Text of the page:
As soon as I arrived to the theatre, I felt very demographically outnumbered. In a sea of 70+ spectators, we certainly felt like young little things who had a lot to learn. I guess the theme of the play did not really attract the youths that much.

Although everyone else, including my boyfriend, seemed to have a great time, I personally found the first half pretty boring, with close no action at all and an average character development. It was sweet but all a bit depressing, even if realistic.

The second half was much better: the pace was faster, with more happening as well as some quite dark moments with grieving relatives and murderous nurses.

There was a very interesting and unusual ending with one of the main protagonists addressing the audience directly in a plea to make us fight for openness to others, on a personal and state level, and saving the NHS and local medical services. The message really resonated with me and saved the play for me.

The acting or acting direction was poor and charicatural.

There were random musical numbers during the play which were nice comic relief and very cute.


From the moment we arrived and noticed that almost all of the audience were at least 50 I was pretty sure I was not the target audience for this show and it became clear that I was right fairly early on. 

Most of the humour wasn’t for me but the rest of the audience seemed to enjoy it. The acting was very good although I felt like a few of the characters were tropes. The set was interesting and the way that they transitioned between scenes was really smooth.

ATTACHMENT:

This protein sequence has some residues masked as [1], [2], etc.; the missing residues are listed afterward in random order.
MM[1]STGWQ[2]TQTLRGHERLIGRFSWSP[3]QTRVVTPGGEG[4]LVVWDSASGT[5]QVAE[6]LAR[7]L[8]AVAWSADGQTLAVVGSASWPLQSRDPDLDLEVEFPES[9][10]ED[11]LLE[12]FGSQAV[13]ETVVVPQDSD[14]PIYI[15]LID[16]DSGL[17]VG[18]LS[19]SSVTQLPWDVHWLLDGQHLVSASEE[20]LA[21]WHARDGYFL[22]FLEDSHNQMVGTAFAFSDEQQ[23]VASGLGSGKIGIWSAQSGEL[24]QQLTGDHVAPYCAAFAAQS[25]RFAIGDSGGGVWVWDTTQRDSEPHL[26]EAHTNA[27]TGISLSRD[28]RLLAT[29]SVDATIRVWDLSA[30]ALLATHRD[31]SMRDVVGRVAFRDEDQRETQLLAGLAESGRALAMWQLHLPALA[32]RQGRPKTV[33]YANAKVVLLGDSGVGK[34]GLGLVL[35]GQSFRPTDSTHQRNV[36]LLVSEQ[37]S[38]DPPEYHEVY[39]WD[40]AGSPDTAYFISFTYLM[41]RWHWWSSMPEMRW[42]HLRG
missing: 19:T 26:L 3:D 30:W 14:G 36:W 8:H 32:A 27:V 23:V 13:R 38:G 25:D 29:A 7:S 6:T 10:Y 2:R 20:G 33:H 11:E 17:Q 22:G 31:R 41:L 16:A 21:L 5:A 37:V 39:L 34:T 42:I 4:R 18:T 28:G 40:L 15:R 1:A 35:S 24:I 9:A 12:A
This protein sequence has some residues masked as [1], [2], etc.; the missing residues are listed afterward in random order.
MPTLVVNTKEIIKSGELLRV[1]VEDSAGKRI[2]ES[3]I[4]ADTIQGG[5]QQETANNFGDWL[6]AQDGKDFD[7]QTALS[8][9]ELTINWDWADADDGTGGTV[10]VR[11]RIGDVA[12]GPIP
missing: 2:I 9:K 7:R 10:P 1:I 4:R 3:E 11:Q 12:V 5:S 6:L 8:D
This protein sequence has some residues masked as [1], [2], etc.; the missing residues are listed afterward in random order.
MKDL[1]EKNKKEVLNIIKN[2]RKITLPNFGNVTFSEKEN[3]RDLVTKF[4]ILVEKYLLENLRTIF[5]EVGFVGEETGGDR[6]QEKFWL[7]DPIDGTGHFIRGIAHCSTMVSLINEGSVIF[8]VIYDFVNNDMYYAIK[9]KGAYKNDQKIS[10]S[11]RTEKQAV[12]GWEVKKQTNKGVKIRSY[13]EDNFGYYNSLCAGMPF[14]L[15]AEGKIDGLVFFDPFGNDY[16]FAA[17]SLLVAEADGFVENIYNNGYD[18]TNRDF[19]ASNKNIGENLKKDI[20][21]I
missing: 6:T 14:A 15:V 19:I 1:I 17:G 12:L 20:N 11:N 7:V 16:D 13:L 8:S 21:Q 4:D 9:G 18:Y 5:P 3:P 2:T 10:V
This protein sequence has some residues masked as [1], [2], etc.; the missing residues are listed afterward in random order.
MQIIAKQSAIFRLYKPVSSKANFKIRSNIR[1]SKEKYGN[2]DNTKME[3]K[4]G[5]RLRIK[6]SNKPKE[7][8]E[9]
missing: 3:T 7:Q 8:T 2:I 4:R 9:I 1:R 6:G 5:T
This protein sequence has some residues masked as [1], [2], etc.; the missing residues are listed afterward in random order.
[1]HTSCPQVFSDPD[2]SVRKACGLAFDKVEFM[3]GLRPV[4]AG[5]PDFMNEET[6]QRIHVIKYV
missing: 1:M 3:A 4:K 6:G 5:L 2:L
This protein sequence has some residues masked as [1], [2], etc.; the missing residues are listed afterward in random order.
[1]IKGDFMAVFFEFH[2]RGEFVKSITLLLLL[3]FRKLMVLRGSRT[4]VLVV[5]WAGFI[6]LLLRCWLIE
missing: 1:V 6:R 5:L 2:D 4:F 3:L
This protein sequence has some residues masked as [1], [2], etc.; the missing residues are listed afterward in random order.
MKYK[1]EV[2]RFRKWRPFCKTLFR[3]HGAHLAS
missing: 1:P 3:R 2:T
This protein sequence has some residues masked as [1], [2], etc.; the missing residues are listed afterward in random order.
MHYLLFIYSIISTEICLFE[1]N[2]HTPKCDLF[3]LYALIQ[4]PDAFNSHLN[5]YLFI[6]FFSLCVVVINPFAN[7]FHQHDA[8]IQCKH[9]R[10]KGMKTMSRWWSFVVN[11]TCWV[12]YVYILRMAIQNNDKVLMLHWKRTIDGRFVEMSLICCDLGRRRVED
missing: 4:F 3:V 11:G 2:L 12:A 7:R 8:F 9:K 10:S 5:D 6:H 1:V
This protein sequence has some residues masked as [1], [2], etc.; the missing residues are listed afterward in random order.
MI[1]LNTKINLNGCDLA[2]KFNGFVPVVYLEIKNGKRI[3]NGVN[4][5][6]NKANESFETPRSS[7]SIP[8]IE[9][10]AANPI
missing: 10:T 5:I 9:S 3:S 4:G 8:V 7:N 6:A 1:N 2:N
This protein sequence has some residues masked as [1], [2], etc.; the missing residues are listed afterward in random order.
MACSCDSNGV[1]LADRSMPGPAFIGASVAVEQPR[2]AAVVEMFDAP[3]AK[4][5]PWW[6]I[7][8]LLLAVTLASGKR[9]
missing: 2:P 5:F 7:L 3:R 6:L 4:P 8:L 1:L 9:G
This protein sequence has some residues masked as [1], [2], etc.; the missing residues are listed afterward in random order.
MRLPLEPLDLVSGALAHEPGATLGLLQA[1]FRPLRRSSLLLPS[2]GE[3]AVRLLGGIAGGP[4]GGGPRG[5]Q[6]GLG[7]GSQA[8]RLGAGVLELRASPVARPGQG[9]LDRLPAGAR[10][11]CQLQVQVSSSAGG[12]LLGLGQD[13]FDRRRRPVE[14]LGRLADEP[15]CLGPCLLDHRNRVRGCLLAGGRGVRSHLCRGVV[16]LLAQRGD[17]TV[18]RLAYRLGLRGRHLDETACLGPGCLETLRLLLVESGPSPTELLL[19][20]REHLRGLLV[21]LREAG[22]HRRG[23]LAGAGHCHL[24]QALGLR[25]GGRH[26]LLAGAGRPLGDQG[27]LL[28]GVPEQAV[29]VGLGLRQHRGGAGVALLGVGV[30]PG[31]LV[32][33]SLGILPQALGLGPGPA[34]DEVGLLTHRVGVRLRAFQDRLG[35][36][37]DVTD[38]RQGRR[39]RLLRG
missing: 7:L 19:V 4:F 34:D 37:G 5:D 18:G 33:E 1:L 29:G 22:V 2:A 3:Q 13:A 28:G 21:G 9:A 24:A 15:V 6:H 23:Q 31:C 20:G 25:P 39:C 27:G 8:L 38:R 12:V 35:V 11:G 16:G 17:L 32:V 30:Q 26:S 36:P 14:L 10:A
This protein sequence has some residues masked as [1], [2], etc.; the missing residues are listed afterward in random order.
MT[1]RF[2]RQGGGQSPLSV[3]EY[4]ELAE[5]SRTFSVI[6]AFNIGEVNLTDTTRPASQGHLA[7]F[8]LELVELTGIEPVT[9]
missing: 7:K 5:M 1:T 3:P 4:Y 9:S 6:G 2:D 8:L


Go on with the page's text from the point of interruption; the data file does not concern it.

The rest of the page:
The main issue for me was that I think the subject matter can be quite sensitive so people are likely to take it in different ways. For me, humour was not the right way to address it but obviously this is a personal preference. 


Hallelujah for this play!

I enjoy productions that make me think about issues even days after the event. Allelujah is like that. It touches subjects such as life of old people ( loneliness, life stories, importance of connection ), problems in the NHS and residental facilities (the vulnerability of service users, problems caused by lack of funding, pressure on professionals), immigration (who the goverment sees as "useful" and who is destined to be rejected).

The production had weak points ( e.g. I thought some story lines were not closed), but overall I think the cast did a great job and it's worth to see Allelujah.

You've got until 29th Sep to go see 'Allelujah!', Allan Bennet's new play at Bridge Theatre and I would recommend you to give it a go and enjoy every bit of it.It's a long play but I never checked the time. It's clever delightful, funny andjoyfully sends a message that needs to be heard. It got also such an amazing cast, production and it is directed by Nicholas Hytner. Not to be missed! Pay attention to this news as well: Allellujah will be on the big screen! NTLive will be broadcasting to cinemas across UK and beyond on 1st November.


An eclectic cast (maybe a few too many characters, which makes it difficult to keep track of names) do try to light up the stage and Alan Bennett's wit does come through sporadically in this play directed by Nicholas Hytner in the Bridge Theatre.